April 19, 2010
Legislative action last week mainly focused on committee hearings for bills that passed the other chamber. The House will be considering a Senate constitutional amendment resolution this week regarding redistricting. On a party line vote, the Senate sent the House a bill which continues the current politically-driven process of redistricting the legislature every ten years, rather than including ideas I support to take politics out of the process.
The Senate proposal continues to empower state legislators to choose their voters by drawing the boundaries of their own districts. True reform of state government must start by changing the politically-driven process.
If we don’t reform the redistricting process this year, we will have to wait ten years to change the process. It’s time citizens gain control of government and retire political leaders who want to continue current failed policies and programs.
Budget Inaction Continues
Thousands of individuals from various groups converged on the Capitol last week and more are scheduled to come this week to press lawmakers into action on the budget. Their presence is important because legislative committees are not crafting a budget nor are legislative leaders allowing debate on the chamber floor.
Each citizen group advocates for funding their program and most believe only a tax increase will solve the state’s fiscal problems. If ending our fiscal crisis was that easy, I think a majority of the legislators would have signed on by now. Back in the district, however, I hear many people calling for cuts and reforms before considering tax increases.
I continue to work with a bipartisan group to identify priorities in the budget and areas that can be rolled back. Action is needed now to solve our fiscal problems. Speaker Madigan appears ready to adjourn by May 10 and delay any budget solution until after the fall elections. By then many schools will be in serious fiscal problems and numerous local providers will have been forced out of business.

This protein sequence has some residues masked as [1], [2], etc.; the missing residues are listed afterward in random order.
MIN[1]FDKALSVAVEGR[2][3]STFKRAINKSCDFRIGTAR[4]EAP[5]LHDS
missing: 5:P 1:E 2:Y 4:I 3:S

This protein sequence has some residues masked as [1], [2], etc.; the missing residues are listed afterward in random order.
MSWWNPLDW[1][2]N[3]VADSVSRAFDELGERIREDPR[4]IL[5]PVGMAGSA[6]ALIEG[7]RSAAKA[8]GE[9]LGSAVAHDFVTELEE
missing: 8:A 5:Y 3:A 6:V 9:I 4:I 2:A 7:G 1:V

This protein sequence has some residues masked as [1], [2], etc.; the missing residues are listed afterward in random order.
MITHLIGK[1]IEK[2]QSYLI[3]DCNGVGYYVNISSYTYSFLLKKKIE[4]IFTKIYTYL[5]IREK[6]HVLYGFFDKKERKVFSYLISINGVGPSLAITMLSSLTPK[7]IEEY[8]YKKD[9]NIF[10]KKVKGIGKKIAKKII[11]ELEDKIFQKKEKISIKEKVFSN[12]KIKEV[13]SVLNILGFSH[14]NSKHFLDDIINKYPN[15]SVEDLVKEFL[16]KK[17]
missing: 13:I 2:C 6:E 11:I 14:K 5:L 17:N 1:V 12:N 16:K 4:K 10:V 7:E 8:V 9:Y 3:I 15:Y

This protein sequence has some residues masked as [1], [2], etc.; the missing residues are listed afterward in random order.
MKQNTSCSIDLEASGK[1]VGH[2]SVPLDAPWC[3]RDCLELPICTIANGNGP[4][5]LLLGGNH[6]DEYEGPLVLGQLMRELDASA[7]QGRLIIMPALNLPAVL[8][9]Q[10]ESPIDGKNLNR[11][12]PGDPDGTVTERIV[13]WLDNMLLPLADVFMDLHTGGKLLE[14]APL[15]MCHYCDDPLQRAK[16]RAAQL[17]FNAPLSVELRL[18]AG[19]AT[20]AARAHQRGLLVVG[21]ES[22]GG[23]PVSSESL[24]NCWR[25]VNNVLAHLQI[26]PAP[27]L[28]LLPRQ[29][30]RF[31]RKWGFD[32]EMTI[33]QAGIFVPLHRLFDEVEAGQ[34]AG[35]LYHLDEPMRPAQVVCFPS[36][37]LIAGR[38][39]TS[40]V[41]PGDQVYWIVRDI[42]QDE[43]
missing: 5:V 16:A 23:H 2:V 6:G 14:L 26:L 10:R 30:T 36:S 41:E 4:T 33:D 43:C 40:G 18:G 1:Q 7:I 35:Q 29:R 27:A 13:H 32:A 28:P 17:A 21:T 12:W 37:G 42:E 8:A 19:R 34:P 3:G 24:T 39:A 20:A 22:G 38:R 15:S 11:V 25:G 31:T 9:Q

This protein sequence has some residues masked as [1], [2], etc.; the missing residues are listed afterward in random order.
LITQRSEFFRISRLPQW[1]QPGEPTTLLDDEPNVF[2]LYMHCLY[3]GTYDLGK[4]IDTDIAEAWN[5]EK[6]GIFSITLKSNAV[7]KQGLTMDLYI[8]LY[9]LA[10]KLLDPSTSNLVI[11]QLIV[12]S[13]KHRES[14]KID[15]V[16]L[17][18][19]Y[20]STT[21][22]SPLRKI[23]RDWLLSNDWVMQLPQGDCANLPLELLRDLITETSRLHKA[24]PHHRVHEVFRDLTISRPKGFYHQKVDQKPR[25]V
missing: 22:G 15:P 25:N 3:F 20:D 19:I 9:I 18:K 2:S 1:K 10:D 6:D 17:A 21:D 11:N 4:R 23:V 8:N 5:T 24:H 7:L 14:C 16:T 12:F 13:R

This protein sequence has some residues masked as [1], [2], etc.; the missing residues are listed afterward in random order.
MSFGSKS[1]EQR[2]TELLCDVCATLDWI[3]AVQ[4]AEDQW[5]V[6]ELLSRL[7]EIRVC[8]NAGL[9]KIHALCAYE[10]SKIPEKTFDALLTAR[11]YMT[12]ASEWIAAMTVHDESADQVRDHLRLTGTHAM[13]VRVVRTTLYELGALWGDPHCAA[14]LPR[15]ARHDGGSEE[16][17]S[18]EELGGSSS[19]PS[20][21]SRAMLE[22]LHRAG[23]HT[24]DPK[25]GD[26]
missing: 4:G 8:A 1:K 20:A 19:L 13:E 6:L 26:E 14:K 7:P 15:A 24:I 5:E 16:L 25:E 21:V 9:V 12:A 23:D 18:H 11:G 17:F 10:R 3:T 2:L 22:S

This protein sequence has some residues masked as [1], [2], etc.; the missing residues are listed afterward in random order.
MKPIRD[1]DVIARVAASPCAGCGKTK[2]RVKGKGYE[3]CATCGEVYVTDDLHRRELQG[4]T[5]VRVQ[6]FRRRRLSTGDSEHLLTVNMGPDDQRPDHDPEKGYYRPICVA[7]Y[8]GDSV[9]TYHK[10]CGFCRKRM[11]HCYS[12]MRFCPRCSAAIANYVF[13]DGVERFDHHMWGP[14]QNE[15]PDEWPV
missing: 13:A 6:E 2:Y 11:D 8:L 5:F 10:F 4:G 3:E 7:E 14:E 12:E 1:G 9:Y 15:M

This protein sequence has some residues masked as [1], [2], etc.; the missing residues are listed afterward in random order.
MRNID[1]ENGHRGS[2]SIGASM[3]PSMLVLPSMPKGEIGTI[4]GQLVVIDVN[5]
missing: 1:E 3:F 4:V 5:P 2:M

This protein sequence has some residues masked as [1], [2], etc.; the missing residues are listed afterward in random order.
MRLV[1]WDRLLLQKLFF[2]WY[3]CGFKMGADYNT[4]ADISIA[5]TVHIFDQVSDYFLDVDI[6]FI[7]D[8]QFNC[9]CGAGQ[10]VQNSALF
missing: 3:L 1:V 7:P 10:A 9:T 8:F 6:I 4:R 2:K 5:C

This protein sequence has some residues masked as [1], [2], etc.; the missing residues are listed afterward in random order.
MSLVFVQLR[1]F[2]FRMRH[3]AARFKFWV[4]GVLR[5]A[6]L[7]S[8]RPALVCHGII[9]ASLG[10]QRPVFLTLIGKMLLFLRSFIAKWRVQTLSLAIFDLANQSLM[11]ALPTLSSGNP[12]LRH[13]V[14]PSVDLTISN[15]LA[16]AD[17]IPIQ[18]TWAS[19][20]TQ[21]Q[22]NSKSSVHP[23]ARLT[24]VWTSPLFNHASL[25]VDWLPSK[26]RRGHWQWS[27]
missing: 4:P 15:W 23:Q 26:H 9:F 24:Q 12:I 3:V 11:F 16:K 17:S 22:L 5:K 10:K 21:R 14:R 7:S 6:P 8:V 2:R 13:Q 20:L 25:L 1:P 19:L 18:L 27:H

Labor Unions Help Balance the Budget
Union workers on the local level are agreeing to forgo pay increases and modify benefits in order to avoid layoffs and save programs. It is the kind of spirit of “neighbor helping neighbor” that built our country and helps local governments balance their budgets. In non-profit and private organizations, employees have not seen pay increases for years but employees tell me they are just glad to have a job and health benefits in these times.
On the state level, there seems to be a different story. The Governor’s 2011 budget includes pay increases for most agency workers and one of the largest unions just signed a four-year contract that includes a 15.2 percent pay increase over 4 years.
The Governor has called for shared sacrifice to solve our fiscal crisis. Isn’t it time we all pull in the same direction, look for ways to cut costs, and get work done quicker?
Updating Telecom Law Could Save Jobs
The Bipartisan House Job Creation Task Force heard testimony last week that regulatory reform could increase jobs and save consumers money as well. The Telecommunications Act which regulates wired services to homes and businesses will expire this year.